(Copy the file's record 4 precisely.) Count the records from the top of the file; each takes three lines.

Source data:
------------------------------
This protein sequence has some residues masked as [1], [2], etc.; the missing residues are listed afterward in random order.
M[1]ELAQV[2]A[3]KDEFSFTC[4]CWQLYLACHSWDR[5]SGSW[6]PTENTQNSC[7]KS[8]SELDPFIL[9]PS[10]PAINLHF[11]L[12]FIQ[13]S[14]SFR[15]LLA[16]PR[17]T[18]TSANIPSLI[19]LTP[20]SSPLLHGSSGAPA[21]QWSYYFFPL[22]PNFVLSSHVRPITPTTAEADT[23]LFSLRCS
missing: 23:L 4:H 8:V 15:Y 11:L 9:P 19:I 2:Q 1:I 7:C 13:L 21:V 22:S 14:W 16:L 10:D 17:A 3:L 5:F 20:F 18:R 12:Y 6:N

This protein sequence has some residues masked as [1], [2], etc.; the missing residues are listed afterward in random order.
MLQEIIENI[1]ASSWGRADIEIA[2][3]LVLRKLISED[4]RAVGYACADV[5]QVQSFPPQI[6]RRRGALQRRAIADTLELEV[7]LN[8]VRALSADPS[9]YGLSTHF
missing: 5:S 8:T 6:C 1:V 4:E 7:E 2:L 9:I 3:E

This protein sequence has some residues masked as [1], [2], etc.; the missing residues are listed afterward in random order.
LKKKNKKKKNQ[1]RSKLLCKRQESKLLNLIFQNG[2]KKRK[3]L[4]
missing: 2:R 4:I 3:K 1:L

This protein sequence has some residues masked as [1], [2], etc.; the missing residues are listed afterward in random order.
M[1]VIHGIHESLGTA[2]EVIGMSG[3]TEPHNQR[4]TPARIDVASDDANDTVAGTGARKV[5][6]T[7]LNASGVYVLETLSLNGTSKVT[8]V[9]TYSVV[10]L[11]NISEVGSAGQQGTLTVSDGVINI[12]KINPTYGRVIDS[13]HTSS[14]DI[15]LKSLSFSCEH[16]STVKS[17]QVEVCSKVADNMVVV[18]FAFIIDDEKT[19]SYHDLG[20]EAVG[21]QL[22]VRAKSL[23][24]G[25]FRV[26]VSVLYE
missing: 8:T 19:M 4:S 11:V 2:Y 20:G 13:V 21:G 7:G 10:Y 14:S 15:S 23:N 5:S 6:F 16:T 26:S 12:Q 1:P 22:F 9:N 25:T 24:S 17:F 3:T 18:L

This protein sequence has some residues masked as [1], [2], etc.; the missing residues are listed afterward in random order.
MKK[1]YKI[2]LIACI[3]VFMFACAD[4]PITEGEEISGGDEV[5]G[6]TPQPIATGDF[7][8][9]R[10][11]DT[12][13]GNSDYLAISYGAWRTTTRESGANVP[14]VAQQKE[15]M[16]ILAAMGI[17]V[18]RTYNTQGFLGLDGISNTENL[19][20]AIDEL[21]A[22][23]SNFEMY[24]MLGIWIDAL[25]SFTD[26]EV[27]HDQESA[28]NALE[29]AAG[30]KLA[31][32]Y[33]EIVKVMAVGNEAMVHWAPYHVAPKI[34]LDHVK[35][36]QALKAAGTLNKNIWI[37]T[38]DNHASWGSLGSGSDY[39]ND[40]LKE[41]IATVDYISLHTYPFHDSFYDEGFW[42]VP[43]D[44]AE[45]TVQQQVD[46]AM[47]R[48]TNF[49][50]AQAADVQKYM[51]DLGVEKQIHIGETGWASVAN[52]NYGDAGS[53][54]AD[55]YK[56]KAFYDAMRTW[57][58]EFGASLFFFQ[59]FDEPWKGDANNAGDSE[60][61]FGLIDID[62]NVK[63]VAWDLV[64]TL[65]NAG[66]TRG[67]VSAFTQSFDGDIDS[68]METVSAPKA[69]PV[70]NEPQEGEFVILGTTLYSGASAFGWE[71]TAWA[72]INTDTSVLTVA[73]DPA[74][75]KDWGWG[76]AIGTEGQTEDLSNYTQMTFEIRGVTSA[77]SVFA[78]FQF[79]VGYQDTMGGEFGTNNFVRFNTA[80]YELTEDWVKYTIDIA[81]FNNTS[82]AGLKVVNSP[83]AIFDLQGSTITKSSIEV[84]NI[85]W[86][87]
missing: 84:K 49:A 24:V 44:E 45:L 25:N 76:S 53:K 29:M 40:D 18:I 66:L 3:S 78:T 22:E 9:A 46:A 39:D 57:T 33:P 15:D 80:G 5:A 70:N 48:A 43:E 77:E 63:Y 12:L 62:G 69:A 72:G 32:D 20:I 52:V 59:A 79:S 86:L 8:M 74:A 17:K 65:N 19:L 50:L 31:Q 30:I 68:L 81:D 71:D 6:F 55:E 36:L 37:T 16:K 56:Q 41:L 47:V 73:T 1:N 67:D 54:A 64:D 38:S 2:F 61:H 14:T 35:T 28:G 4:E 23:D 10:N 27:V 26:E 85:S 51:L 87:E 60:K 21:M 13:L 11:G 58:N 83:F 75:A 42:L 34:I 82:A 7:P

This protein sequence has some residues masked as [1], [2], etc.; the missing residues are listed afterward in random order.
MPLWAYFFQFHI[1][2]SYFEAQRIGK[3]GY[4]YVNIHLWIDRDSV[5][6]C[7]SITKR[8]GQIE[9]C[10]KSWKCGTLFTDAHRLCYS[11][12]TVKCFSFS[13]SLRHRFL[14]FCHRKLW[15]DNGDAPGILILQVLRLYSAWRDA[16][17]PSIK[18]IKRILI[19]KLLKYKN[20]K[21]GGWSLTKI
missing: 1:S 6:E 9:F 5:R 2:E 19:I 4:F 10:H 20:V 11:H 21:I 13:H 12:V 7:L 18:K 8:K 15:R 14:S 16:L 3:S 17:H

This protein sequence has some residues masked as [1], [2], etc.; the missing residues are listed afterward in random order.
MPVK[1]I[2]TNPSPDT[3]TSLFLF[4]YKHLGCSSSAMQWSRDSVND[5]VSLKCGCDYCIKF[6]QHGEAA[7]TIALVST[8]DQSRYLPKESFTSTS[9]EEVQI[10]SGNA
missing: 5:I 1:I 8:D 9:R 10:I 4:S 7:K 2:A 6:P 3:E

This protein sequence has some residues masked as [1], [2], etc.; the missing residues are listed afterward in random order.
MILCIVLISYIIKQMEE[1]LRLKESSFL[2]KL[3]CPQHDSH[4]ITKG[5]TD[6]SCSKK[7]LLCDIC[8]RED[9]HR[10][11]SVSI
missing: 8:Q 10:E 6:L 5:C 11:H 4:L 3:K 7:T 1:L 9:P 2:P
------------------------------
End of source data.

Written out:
This protein sequence has some residues masked as [1], [2], etc.; the missing residues are listed afterward in random order.
M[1]VIHGIHESLGTA[2]EVIGMSG[3]TEPHNQR[4]TPARIDVASDDANDTVAGTGARKV[5][6]T[7]LNASGVYVLETLSLNGTSKVT[8]V[9]TYSVV[10]L[11]NISEVGSAGQQGTLTVSDGVINI[12]KINPTYGRVIDS[13]HTSS[14]DI[15]LKSLSFSCEH[16]STVKS[17]QVEVCSKVADNMVVV[18]FAFIIDDEKT[19]SYHDLG[20]EAVG[21]QL[22]VRAKSL[23][24]G[25]FRV[26]VSVLYE
missing: 8:T 19:M 4:S 11:V 2:Y 20:G 13:V 21:G 7:G 10:Y 14:S 15:S 23:N 5:S 6:F 16:T 26:S 12:Q 1:P 22:F 9:N 25:T 24:S 17:F 3:T 18:L